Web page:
Designing a Teachers’ Training college starts with coming up with a catchy name like: Aardwerk Academie. Just kidding.
No, designing a teachers’ training college starts with the realisation that people learn best by doing and that systems (people) have an innate ability to learn, i.e.: the ability to change behaviour over time in response to (changes in) the environment. As form leads function, designing a teachers’ training college starts with gathering the elements such as learners, subject matter and learning environment and placing them in close proximity so they can interact.
The next realisation is that permaculture and learning permaculture is a complex process that requires plenty of time and exposure to a wide diversity of situations and contexts.
A teachers’ training colleges requires lost of resources (inputs). For one thing learners and staff would probably prefer to survive their stay at the school for more then a couple of days: you need to live first to be able to learn. Primary production of life’s essentials is to be an integrated element of the school and its operations.
Everybody works, nobody dies – you could say 😉 This collective approach could be facilitated by collective governance, like e.g. the Sociocratic Circle Model and the concept of Co-operative as legal entity. And here we have an administrative framework for our school.
As a permaculture education institute we should aim to be holistic and integrative in our curriculum. All learning activities have multiple layers – transparencies of glasses through which you look at the world – in no particular order:
- General Skills
- Primary Production
- Arts & Crafts
Missing “Permaculture”? Right! That’s because permaculture is a design philosophy and derives many of its concepts from science. So we’re covered 😉
To create a realistic context a study circle consists of students and staff at all levels required to run a school – or a course, a workshop or whatever. From the housekeeper to the course director, consultants and researchers. Which is why the Aardwerk Academie is open to students of EQF levels 6 and up and students can complete the training at levels 7 through 9. Depending on entrance and exit levels, students will learn in teams for 2 to 4 years.
The purpose (function) of the school is to replicate itself. A study circle will learn and grow to the stage where they can go out into the world and start their own school – given enough experience of course. Alumni should also be able to function in other teams and perform a function suitable to their ambitions and competences.
Instead of blanket general purpose certificates or diploma’s the school provides detailed profiles of a learners competencies and proficiencies. This assists the learner and staff in tailoring the learning experience to what is most effective as well as informs the real-world outside the school what learners and alumni have achieved and are capable of. Using the EQF system and other accreditation tools like the permaculture PDC and Diploma frameworks (as they develop and mature) clear comparisons can be made with the school’s profiling tools, boxes ticked and equivalent papers awarded – on request.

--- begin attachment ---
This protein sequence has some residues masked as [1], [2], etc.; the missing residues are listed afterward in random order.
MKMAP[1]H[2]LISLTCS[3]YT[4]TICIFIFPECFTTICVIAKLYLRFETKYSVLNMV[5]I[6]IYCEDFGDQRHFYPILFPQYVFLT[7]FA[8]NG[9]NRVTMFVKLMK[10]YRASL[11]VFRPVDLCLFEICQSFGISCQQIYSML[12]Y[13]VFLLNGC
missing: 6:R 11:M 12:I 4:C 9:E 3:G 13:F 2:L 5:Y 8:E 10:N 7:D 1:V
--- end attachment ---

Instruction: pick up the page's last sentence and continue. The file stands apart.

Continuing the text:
One of nature’s patterns: cyclical processes. To better understand some aspects of how nature works, the school adopts the moon phases as leading in planning activities. A complication is that moon phases and the daily solar cycles shift in relation to each other. However, with a few compromises and correction we arrive at four periods each year of about 12 weeks and a couple to spare. This fits really well with Looby Macnamara’s design web nodes, so we use them as a guide too.
Knowing, Doing & Being
Being a permaculture teacher means more then just having read the manual and done a couple of designs. Higher level understanding and assimilation, development of new behaviours is stimulated by experiencing the same process in different contexts and reflecting on differences and commonalities, theorising underlying principles and applying them in new unknown situations.
The form we use here is to provide the challenge of designing suitable permaculture education in different contexts. Eight different contexts over the first two years of the college. The first year students are challenged to design education for different age groups, each according to their stage of development: vocational education (young adults), secondary education (adolescents), primary education (k-12) and adult education.
The second year the challenges are based on special interest groups like: women, prisoners, gifted people, obscenely rich, homeless or jobless people.
Each challenge deals with a number of concepts in design, science etc. – see the 7 layers. They are presented in realistic contexts – see contexts.
APT* as well as SLO* core competence documents provide a framework to start with. No doubt the sociocratic circle approach to governance will be a good tool to adapt those frameworks to the needs of the learners and the school as a whole.
Your questions and comments are most welcome. We are open for dialogue en reflections.
Would you like to know more?
Are you a professional in permaculture education or would like to become one, please contact us at email@example.com or visit our web site aardwerk.org.
APT: Accredited Permaculture Training – Australian authority on permaculture curricula
SLO: Stichting Leerplanontwikkeling – Dutch authority on curricula